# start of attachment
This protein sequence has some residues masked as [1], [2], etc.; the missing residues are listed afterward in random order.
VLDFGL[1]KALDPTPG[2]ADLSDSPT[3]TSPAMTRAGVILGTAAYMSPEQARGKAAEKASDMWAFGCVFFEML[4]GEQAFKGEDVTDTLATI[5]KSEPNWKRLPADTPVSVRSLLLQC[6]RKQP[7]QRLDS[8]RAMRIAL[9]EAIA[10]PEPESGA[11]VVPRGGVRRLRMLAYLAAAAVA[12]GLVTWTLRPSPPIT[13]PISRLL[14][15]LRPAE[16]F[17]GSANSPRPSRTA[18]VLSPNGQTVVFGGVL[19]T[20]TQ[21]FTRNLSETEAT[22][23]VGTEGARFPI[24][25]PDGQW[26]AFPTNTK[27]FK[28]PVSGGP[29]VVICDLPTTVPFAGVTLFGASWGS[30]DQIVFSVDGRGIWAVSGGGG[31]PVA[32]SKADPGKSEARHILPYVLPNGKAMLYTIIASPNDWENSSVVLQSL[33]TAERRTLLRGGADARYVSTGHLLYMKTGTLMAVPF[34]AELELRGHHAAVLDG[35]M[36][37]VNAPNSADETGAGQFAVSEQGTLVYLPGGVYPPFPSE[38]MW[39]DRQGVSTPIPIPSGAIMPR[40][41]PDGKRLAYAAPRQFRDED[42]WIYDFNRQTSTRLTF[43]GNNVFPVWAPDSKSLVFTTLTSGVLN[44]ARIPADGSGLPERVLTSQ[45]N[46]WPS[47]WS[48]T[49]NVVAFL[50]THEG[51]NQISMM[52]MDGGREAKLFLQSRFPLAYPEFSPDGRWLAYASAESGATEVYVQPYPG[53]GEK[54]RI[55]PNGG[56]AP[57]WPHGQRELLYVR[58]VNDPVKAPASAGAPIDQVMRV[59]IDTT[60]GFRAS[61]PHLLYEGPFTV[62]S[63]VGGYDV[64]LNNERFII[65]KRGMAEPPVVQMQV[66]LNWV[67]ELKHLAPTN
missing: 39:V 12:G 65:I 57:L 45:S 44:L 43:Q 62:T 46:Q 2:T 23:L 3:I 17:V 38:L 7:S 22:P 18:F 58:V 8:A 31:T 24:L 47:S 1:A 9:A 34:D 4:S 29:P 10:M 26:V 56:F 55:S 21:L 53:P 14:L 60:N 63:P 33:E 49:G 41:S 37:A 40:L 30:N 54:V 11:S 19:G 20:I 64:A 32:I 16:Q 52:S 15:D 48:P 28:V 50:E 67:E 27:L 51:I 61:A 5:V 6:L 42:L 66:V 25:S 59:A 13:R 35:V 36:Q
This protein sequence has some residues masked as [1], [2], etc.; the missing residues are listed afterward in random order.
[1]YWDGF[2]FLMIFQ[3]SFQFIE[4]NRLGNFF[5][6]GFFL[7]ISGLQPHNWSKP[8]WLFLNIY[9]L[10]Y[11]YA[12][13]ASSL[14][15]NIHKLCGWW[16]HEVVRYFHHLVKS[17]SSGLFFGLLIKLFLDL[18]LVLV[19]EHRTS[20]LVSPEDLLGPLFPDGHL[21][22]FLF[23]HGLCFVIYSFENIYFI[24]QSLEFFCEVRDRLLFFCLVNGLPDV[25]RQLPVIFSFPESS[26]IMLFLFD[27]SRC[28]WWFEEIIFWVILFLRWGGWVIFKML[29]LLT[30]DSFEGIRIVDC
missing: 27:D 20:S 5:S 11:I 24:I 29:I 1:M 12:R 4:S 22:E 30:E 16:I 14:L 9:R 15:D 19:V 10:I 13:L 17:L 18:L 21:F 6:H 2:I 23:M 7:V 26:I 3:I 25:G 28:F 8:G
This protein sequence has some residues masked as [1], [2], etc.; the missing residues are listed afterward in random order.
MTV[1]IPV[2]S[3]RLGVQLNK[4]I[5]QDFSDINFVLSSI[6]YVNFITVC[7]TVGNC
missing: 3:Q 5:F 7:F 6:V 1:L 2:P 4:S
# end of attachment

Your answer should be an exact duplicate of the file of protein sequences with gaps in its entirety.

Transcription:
This protein sequence has some residues masked as [1], [2], etc.; the missing residues are listed afterward in random order.
VLDFGL[1]KALDPTPG[2]ADLSDSPT[3]TSPAMTRAGVILGTAAYMSPEQARGKAAEKASDMWAFGCVFFEML[4]GEQAFKGEDVTDTLATI[5]KSEPNWKRLPADTPVSVRSLLLQC[6]RKQP[7]QRLDS[8]RAMRIAL[9]EAIA[10]PEPESGA[11]VVPRGGVRRLRMLAYLAAAAVA[12]GLVTWTLRPSPPIT[13]PISRLL[14][15]LRPAE[16]F[17]GSANSPRPSRTA[18]VLSPNGQTVVFGGVL[19]T[20]TQ[21]FTRNLSETEAT[22][23]VGTEGARFPI[24][25]PDGQW[26]AFPTNTK[27]FK[28]PVSGGP[29]VVICDLPTTVPFAGVTLFGASWGS[30]DQIVFSVDGRGIWAVSGGGG[31]PVA[32]SKADPGKSEARHILPYVLPNGKAMLYTIIASPNDWENSSVVLQSL[33]TAERRTLLRGGADARYVSTGHLLYMKTGTLMAVPF[34]AELELRGHHAAVLDG[35]M[36][37]VNAPNSADETGAGQFAVSEQGTLVYLPGGVYPPFPSE[38]MW[39]DRQGVSTPIPIPSGAIMPR[40][41]PDGKRLAYAAPRQFRDED[42]WIYDFNRQTSTRLTF[43]GNNVFPVWAPDSKSLVFTTLTSGVLN[44]ARIPADGSGLPERVLTSQ[45]N[46]WPS[47]WS[48]T[49]NVVAFL[50]THEG[51]NQISMM[52]MDGGREAKLFLQSRFPLAYPEFSPDGRWLAYASAESGATEVYVQPYPG[53]GEK[54]RI[55]PNGG[56]AP[57]WPHGQRELLYVR[58]VNDPVKAPASAGAPIDQVMRV[59]IDTT[60]GFRAS[61]PHLLYEGPFTV[62]S[63]VGGYDV[64]LNNERFII[65]KRGMAEPPVVQMQV[66]LNWV[67]ELKHLAPTN
missing: 39:V 12:G 65:I 57:L 45:S 44:L 43:Q 62:T 46:Q 2:T 23:L 3:I 17:V 38:L 7:S 22:P 18:F 58:V 8:A 31:T 24:L 47:S 1:A 9:A 34:D 4:S 29:P 10:M 26:V 56:F 55:S 21:L 53:P 14:L 60:N 63:P 33:E 49:G 41:S 37:A 40:L 30:N 54:V 11:S 19:G 20:I 64:A 32:I 16:Q 52:S 15:D 48:P 28:V 50:E 67:E 27:L 51:I 61:A 5:V 6:L 42:L 66:V 25:S 59:A 13:R 35:V 36:Q
This protein sequence has some residues masked as [1], [2], etc.; the missing residues are listed afterward in random order.
[1]YWDGF[2]FLMIFQ[3]SFQFIE[4]NRLGNFF[5][6]GFFL[7]ISGLQPHNWSKP[8]WLFLNIY[9]L[10]Y[11]YA[12][13]ASSL[14][15]NIHKLCGWW[16]HEVVRYFHHLVKS[17]SSGLFFGLLIKLFLDL[18]LVLV[19]EHRTS[20]LVSPEDLLGPLFPDGHL[21][22]FLF[23]HGLCFVIYSFENIYFI[24]QSLEFFCEVRDRLLFFCLVNGLPDV[25]RQLPVIFSFPESS[26]IMLFLFD[27]SRC[28]WWFEEIIFWVILFLRWGGWVIFKML[29]LLT[30]DSFEGIRIVDC
missing: 27:D 20:S 5:S 11:I 24:I 29:I 1:M 12:R 4:S 22:E 30:E 16:I 14:L 9:R 15:D 19:V 10:I 13:L 17:L 18:L 21:F 6:H 2:I 23:M 7:V 26:I 3:I 25:G 28:F 8:G
This protein sequence has some residues masked as [1], [2], etc.; the missing residues are listed afterward in random order.
MTV[1]IPV[2]S[3]RLGVQLNK[4]I[5]QDFSDINFVLSSI[6]YVNFITVC[7]TVGNC
missing: 3:Q 5:F 7:F 6:V 1:L 2:P 4:S